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Book Gay-Friendly Stays

If big chain hotels aren’t your style or maybe you’re traveling through rural areas with limited accommodations, it’s important to check that the lodging is LGBTQ-friendly. Check out sites such as Purple Roofs or MisterBnB for a list of LGBTQ-owned or LGBTQ-friendly lodging by destination. And if you choose to book through home-share sites such as Airbnb, it’s always a good idea to ask the host if they’re LGBTQ-friendly before you put down a deposit. Because if they’re not, you don’t want to stay there.

Book Gay-Friendly Tours

From snorkel rentals to sightseeing tours, you don’t want any excursion on your trip to include prejudice — especially a vacation. International LGBTQ+ Travel Association (IGLTA) is a great resource when looking for LGBTQ-friendly tours and tour guides. "Our website's Plan Your Trip feature allows you to search LGBTQ+ welcoming travel businesses in approximately 80 countries," said IGLTA President and CEO John Tanzella. "You can search by business type or by geographic region."

Consider PDA

It’s not fair, but PDA is something to be mindful of when traveling as a same-sex couple — especially in countries or regions where acts of homosexuality are illegal. My wife and I choose Hawaii for our honeymoon over the Caribbean because of the region’s laws and general conservative views on homosexuality. It was important for us to be in a place where we felt safe holding hands out in public or stealing a smooch in the pool. "In countries with more progressive laws, it's a personal choice, but it's still essential to always be mindful of your surroundings," said Tanzella. "It's also important to be culturally sensitive. PDAs are frowned upon in certain countries, regardless of the sexual orientation of the couple. So again, read up on the destination in advance to gain an understanding of their laws and the cultural acceptance of PDAs." If you’re planning a romantic trip or honeymoon, make sure to choose a low-worry destination with a welcoming attitude toward LGBTQ couples. "Work with travel advisors, tour operators and hotels that have a history with romantic getaways for LGBTQ+ travelers," said Tanzella. "When it comes to something as important as a honeymoon, you don't want it ruined by homophobia!" Need honeymoon ideas? Check out our roundup of romantic and LGBTQ-friendly countries.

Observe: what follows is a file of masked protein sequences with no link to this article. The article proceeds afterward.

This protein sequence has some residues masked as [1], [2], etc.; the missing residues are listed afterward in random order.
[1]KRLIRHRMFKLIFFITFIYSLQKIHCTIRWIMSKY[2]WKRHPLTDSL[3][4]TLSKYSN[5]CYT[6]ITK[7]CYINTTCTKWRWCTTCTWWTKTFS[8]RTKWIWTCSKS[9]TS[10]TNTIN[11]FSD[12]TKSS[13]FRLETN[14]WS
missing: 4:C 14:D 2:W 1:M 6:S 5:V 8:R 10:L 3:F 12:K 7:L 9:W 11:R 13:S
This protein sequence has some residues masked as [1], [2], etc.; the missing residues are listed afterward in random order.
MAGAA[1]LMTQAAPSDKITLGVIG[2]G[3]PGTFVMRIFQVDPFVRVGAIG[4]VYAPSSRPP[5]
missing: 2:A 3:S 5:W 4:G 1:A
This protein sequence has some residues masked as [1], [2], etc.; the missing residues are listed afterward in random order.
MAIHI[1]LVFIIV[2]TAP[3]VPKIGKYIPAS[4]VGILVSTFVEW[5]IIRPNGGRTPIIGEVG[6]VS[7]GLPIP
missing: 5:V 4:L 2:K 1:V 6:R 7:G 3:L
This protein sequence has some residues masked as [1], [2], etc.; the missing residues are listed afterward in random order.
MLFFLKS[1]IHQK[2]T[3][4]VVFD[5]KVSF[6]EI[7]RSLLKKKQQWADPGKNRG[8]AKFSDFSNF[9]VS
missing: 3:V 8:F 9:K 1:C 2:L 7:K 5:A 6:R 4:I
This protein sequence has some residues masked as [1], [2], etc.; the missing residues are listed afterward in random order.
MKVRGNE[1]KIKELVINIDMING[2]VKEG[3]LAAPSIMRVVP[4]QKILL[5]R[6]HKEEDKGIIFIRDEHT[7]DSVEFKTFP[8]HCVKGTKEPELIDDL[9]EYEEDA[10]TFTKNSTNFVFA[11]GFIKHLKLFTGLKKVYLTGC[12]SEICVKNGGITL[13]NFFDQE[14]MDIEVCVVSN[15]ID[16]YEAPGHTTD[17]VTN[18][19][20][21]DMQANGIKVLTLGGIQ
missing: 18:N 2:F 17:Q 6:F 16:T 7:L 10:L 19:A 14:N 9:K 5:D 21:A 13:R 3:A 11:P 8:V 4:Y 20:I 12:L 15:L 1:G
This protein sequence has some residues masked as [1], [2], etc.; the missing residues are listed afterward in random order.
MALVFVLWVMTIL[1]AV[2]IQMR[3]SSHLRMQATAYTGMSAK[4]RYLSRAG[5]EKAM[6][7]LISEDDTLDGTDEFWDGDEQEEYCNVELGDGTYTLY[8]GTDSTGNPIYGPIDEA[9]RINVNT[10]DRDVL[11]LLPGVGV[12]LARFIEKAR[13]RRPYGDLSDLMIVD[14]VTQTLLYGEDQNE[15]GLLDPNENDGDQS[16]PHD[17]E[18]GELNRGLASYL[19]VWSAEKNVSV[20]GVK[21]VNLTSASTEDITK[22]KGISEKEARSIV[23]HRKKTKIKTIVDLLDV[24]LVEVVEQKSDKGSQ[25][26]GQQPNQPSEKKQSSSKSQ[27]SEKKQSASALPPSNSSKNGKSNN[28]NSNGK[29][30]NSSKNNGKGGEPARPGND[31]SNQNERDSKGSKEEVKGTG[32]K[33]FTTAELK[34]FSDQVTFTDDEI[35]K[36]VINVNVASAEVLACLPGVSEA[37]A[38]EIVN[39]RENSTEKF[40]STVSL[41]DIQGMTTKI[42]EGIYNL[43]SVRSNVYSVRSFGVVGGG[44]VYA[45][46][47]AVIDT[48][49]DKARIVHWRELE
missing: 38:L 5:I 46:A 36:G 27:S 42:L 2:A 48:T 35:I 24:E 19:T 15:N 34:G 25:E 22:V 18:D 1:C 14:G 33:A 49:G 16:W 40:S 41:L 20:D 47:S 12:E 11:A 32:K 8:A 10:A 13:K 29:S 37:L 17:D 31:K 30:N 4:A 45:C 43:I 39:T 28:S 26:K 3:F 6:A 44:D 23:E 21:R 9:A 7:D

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Bring Important Documents for Children

In most countries — including the U.S. — when you go through customs at the airport, you can approach the counter as a family. But too many times, a customs agent has made a big fuss about my wife and I walking up together. Or they’ve separated us in line, not acknowledging our marriage. It’s not fair, but it happens. And for LGBTQ families, those little microaggressions can be tough on parents, too. "For same-sex couples traveling with children, it's a good idea to bring a copy of birth certificates or, if applicable, adoption papers, so there is no question of parental rights," says Tanzella.

Consider Company Culture

Before you book with a big hotel chain or tour company, see what the company culture is like. If the company doesn’t support LGBTQ employees at a corporate level, they probably don’t treat their LGBTQ customers well either. The HRC or the Human Rights Campaign publishes a Corporate Equality Index, rating companies on their workplaces for LGBTQ employees. Both Hilton and Marriott hotels have rated really well for workplace equality.

Have a Restroom Plan

Using pubic restrooms can be stressful for transgender and nonbinary people at home, nevermind using them abroad. The IGLTA has a great article with tons of information for transgender and nonbinary travelers, including tips on navigating restrooms while traveling. As a general rule, avoid gender-confirming restrooms and use single-stall or family restrooms. Finding these are pretty easy at airports, malls and hotels but if you’re traveling on a road trip or in a rural area, look for the big gas stations such as TA (TravelCenters of America). These mega stations are typically well-lit and have unisex, family restrooms. The article also suggests having a bathroom buddy so you don’t have to go into gender-confirming restrooms alone.

Research Beyond Party Culture

Sometimes cities will boast their LGBTQ tourism based on the bar scene or the city’s Pride parade in June, but that doesn’t mean everything. And oftentimes that’s just one neighborhood, not an entire destination. When researching a new city, look at the community leaders and business organizations. That will give you a more well-rounded look at the vibe. Cities like Key West or Palm Springs are great examples of towns with LGBTQ leadership and community support in every neighborhood.